Since ages, people use stories to share experiences, emotions, lessons, culture, and wisdom. Mostly, all religions have their own religious books like Vedas, the Holy Bible, Quran, Tipitaka, Adi Granth, which are in essence a collection of narratives or stories.
Stories reflect how society functioned at a certain point in time. Be it the Stone Age, when man was a hunter and lived in caves, to today, when the whole world is limited to a 5.6” screen. It is through stories that we know different dimensions of human behaviour. As evolutionary scientists argue, “You can take the person out of the Stone Age, not the Stone Age out of the person.” One of these hardcoded characteristics in humans is “conflict”, and it is an integral part of our personal and work lives.
However sad it may sound, stories are not-created-around-happily-ever-after, but they are motivated by conflicts, challenges, and adversities. When Veronica says, “If there’s no conflict, there are no stories worth telling – or reading”, I can’t agree more.
For example, let us consider a very known and old fable, “The Hare and The Tortoise”.
If we re-write the story something like this:
“A long time ago, there were two animals, a hare, and a tortoise. One day, they decided to have a race. The hare was a fast runner and the tortoise was very slow. On the day of the race, at the count of three, both started running. Since the tortoise was slow, he lost the race. The hare won the race. And they lived happily ever after”.
Even though the story ends happily ever after, there is no happiness in it. There is nothing that makes this victory sweet or memorable. As aptly said, “Life is a journey, not the destination” and in this journey, our struggles and achievements make us who we are today.
Conflict in itself is not a negative word or feeling. Rather the world has witnessed conflicts that have changed humankind for good. National American Woman Suffrage Association’s peaceful protests led to the 19th amendment in the USA, granting women the right to vote. Non-violent civil disobedience movements, led by Mahatma Gandhi and Martin Luther King Jr. led to India’s freedom from the British, equal work rights and the end of segregation respectively.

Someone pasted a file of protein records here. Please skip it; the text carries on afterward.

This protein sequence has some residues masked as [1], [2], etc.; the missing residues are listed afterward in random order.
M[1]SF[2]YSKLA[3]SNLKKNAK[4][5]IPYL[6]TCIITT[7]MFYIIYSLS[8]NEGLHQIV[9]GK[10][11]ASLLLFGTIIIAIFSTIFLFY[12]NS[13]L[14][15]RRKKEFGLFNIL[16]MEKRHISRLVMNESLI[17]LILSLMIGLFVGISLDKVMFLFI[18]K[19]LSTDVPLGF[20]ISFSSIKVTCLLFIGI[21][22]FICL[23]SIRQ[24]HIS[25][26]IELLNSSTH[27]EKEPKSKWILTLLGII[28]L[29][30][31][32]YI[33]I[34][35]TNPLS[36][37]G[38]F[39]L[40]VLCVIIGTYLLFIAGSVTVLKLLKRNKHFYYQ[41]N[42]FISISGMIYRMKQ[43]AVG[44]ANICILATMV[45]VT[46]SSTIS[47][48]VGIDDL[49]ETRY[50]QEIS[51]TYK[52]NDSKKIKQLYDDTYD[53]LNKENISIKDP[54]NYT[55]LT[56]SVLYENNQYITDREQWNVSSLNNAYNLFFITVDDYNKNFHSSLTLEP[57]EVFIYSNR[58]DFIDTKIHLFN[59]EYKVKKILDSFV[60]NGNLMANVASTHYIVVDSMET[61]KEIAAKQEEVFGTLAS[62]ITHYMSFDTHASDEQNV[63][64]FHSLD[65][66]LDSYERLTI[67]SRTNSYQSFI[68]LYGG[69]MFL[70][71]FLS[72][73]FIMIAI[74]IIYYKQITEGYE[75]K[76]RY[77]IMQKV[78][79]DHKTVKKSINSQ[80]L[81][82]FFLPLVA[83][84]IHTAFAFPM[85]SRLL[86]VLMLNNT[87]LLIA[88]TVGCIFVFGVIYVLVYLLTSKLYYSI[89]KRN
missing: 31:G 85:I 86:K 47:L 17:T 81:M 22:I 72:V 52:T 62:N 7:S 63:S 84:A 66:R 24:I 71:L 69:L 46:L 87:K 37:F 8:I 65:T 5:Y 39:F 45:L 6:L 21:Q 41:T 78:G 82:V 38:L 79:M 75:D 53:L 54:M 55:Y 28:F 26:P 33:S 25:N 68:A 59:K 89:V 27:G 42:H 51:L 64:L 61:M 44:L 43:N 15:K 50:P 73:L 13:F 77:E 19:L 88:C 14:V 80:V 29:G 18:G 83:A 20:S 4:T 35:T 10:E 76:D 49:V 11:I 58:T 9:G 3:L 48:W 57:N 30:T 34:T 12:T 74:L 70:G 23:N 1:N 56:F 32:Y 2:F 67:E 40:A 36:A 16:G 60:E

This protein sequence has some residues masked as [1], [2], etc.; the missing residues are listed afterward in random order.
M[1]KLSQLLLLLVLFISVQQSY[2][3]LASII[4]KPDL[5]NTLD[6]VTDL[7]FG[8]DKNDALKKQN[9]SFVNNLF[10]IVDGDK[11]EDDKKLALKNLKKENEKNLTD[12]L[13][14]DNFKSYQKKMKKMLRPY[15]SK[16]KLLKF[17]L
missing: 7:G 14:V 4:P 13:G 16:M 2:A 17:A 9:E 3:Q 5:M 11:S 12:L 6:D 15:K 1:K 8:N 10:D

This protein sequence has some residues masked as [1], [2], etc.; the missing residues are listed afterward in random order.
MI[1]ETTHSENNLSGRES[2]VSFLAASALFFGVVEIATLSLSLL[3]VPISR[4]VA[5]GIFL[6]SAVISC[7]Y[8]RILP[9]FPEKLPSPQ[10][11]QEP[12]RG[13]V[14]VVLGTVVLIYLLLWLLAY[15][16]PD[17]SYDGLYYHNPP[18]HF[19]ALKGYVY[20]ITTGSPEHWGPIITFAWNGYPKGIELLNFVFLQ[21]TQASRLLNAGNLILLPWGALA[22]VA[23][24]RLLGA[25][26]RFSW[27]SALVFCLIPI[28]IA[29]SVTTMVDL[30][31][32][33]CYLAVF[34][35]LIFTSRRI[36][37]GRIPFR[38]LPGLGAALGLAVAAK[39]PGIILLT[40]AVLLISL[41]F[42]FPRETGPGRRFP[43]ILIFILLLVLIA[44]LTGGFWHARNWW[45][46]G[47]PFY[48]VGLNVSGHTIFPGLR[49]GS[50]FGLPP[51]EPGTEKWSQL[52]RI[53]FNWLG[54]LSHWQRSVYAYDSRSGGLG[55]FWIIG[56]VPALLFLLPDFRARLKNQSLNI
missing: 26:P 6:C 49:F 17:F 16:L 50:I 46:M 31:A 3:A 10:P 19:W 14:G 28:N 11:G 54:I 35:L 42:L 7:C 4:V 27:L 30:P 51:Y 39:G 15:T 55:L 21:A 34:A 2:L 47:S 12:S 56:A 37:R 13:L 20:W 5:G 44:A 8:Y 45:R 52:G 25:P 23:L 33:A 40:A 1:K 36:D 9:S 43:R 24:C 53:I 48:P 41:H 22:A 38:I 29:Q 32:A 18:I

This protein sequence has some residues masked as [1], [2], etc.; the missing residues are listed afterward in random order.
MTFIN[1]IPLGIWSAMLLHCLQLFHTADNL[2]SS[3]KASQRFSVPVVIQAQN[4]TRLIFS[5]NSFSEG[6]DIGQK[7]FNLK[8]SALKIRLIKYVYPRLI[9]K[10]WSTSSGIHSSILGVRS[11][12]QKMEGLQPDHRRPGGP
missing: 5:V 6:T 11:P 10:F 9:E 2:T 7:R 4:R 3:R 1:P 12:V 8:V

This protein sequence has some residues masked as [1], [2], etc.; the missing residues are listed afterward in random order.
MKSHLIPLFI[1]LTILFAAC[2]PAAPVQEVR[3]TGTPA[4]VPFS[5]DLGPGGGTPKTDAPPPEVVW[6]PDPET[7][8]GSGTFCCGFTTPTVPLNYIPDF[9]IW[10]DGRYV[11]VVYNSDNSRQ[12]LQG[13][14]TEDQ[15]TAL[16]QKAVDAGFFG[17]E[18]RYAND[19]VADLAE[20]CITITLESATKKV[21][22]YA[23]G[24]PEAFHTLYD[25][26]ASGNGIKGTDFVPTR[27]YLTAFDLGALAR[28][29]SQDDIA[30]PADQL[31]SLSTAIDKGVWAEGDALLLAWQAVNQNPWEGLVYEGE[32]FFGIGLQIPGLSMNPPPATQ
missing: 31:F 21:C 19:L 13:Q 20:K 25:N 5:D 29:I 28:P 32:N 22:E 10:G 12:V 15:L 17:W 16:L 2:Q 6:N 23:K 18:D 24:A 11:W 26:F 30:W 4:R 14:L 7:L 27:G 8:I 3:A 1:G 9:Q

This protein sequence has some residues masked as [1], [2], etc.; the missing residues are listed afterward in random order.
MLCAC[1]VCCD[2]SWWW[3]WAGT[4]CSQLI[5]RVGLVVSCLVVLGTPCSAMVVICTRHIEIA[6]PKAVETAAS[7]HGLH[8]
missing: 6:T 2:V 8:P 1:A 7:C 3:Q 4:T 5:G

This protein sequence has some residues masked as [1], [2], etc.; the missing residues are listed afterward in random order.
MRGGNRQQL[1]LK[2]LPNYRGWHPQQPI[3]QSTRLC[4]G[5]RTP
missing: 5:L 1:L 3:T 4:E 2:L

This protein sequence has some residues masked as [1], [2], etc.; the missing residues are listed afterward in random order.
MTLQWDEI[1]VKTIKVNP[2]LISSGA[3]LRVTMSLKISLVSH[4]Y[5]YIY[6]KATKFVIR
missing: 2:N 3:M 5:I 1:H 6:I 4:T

In the absence of conflicts, history would have never been made. The conflict can be for power, riches, land or equality. But it is the conflict that has shaped our lives.
On an individual level, conflicts may not be something that turns the world around. But it can be a day to day challenge. It can be a simple conflict, such as, should I snooze the alarm for five more minutes or hit the gym. Or it can be a more difficult choice between a burger or a salad for lunch. Then sometimes it can be a life-altering choice like to marry or not or to have kids or not. Whatever they may be, ordinary or extra-ordinary, conflicts exist at every level.
With the way things are getting customized to a niche market, this conflict has grown manifold. Remember those days when milk was only milk, the one that comes from cows or buffalo. Today, milk is just not the same anymore! Go to a grocery store, and you will have skimmed, 2%, 1%, whole, almond, oat, kefir, coconut, rice, soy, and the list goes on. This is just one example. An assorted array of products and services are designed to cater to individual needs. This is the power of conflict.
When steered in the right direction, conflict helps to bring out the best. It helps boost the economy, facilitates innovation, and promotes out-of-the-box thinking and thus making the world a better place.
Rags to riches stories are abundant around us. Names like Howard Schultz, Oprah Winfrey, Shahid Khan, Narendra Modi abd Lakshmi Mittal are just a few of many who make us believe that conflict helps to bring out the best of any person.
I can only say that let these stories of struggle and conflict keep inspiring us and help ourselves row through the rough tides of life more easily.